the absence of any architectural feature on Djemaa El Fna - which even today seems like a haphazard clearing -serves to emphasize the drama of the Koutoubia Minaret, the focus of any approach to the city. Nearly seventy metres high and visible for miles on a clear morning, this is the oldest of the three great Almohad towers (the others remaining are the tour hassan in Rabat and the Giralda in Seville)and the most complete.its proportions-a 1:5 ratio of width to height -established the classic Moroccan design. Its scale, rising from the low city buildings and the plains to the north, is extraordinary, the more so the longer you stay and the more familiar its sight becomes.
Completed by Sultan Yacoub El Mansour (1184-99), Work on the minaret probably began shortly after the Almohad conquest of the city, around 1150. It displays many of the features that were to become widespread in Moroccan architecture - the wide band of ceramic inlay near the top, the pyramid-shaped, castellated merlons rising above it, the use of darj w ktarf and other motifs -and it also established the alternation of patterning on different faces. Here, the top floor is similar on each of the sides but the lower two are almost eccentric in their variety; the most interesting is perhaps the middle niche on the southeast face, a semicircle of small lobed arches, which was to become the dominant decorative feature of Almohad gates.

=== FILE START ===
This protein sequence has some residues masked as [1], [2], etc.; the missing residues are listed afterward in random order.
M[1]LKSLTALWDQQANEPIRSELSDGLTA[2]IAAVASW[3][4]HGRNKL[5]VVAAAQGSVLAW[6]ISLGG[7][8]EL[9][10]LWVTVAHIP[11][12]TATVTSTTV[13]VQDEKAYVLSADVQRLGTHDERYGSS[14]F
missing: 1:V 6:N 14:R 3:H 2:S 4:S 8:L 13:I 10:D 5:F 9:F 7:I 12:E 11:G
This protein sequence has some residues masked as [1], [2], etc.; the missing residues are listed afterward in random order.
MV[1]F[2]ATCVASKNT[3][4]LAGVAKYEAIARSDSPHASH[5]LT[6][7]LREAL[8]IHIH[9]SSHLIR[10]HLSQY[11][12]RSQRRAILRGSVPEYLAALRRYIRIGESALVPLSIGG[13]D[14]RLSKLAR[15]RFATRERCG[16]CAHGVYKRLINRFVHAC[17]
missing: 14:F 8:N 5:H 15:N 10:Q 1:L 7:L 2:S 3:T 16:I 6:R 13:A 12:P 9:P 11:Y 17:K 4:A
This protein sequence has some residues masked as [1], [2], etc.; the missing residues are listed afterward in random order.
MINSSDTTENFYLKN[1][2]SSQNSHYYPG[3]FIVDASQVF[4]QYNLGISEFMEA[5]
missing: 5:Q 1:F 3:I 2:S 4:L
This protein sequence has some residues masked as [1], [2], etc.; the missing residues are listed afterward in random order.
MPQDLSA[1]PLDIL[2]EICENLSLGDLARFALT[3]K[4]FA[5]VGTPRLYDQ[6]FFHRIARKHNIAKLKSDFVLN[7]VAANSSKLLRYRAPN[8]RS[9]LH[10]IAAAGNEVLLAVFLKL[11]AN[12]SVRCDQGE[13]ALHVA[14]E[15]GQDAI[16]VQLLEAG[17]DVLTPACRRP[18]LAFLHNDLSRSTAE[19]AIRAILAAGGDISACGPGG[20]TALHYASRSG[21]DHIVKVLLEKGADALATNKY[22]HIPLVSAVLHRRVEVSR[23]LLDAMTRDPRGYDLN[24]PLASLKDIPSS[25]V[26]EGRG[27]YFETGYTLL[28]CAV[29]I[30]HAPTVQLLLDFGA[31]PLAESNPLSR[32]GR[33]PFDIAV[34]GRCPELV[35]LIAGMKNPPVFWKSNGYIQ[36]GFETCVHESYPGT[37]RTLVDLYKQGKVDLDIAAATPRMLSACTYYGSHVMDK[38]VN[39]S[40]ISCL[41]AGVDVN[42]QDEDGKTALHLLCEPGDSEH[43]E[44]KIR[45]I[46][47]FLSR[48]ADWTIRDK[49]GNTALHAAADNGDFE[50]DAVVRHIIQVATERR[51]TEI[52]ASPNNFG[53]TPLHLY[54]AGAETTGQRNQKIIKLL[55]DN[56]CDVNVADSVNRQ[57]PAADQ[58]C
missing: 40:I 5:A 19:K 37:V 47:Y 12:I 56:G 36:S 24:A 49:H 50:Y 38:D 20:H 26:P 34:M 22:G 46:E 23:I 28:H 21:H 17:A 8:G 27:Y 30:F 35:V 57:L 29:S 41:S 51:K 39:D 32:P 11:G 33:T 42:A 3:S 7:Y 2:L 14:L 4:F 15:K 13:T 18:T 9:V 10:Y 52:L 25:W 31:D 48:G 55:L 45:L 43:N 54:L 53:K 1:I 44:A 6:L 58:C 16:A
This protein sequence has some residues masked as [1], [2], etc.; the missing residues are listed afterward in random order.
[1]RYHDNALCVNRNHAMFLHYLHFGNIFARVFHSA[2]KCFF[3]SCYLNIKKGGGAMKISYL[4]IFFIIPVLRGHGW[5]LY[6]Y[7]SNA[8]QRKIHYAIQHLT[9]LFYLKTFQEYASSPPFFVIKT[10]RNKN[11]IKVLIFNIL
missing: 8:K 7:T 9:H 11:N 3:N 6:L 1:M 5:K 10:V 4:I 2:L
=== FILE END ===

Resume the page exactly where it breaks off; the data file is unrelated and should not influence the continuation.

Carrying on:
If you look hard, you will notice that at around this point,the stones of the main body of the tower become slightly smaller. This seems odd today but originally the whole minaret would have been covered with plaster and its tiers of decoration painted. To see just how much this can change the whole effect - and, to most tastes, lessen much of its beauty - take a look at the Kasbah mosque (by the saadain Tombs) which has been carefully but completely restored in this manner.
there have been plans over the years to do the same with the Koutoubia and the local press have recently been running a number of articles on various schemes, possibly involving a restoration of the whole mosque area. To date, however, the only parts of the structure that have been renovated are the three gilt balls made of copper at the summit.These are the subject of numerous legends, mostly of supernatural intervention to keep away the thieves.They are thought originally to have been made of gold and were possibly the gift of the wife of Yacoub El Mansour, presented as a penance for breaking her fast for three hours during Ramadan.
Currently,the tower itself is encased in scaffolding, the purpose of which is not yet clear. At the same time ,archeologists are excavating the precincts of the mosque,possibly to verify that the original mosque, which predates the tower, had to be rebuilt to correct its alignment with Mecca.
Alongside the mosque, and close to Av.Mohammed V, is the tomb of Fatima Zohra, now in white koubba. She was the daughter of a seventeenth-century religious leader and tradition has it that she was a women by day and a white dove by night; consequently children dedicated to her,even today, never eat pigeons.